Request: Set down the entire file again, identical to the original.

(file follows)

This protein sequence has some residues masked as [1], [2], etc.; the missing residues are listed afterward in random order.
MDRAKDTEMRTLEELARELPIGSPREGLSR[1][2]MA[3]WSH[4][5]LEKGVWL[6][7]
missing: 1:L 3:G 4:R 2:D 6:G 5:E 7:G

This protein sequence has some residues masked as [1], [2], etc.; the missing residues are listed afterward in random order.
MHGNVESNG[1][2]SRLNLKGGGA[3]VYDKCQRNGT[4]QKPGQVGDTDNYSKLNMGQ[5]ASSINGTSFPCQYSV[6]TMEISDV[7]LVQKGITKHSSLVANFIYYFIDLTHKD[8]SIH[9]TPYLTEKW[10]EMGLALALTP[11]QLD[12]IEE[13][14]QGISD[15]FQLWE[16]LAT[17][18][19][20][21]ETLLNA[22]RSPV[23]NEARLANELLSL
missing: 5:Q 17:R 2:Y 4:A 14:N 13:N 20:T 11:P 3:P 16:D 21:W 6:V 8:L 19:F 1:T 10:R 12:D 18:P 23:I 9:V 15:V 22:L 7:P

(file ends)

This protein sequence has some residues masked as [1], [2], etc.; the missing residues are listed afterward in random order.
MDRAKDTEMRTLEELARELPIGSPREGLSR[1][2]MA[3]WSH[4][5]LEKGVWL[6][7]
missing: 1:L 3:G 4:R 2:D 6:G 5:E 7:G

This protein sequence has some residues masked as [1], [2], etc.; the missing residues are listed afterward in random order.
MHGNVESNG[1][2]SRLNLKGGGA[3]VYDKCQRNGT[4]QKPGQVGDTDNYSKLNMGQ[5]ASSINGTSFPCQYSV[6]TMEISDV[7]LVQKGITKHSSLVANFIYYFIDLTHKD[8]SIH[9]TPYLTEKW[10]EMGLALALTP[11]QLD[12]IEE[13][14]QGISD[15]FQLWE[16]LAT[17][18][19][20][21]ETLLNA[22]RSPV[23]NEARLANELLSL
missing: 5:Q 17:R 2:Y 4:A 14:N 13:N 20:T 11:P 3:P 16:D 21:W 6:V 8:L 19:F 1:T 10:R 12:D 18:P 23:I 9:V 15:V 22:L 7:P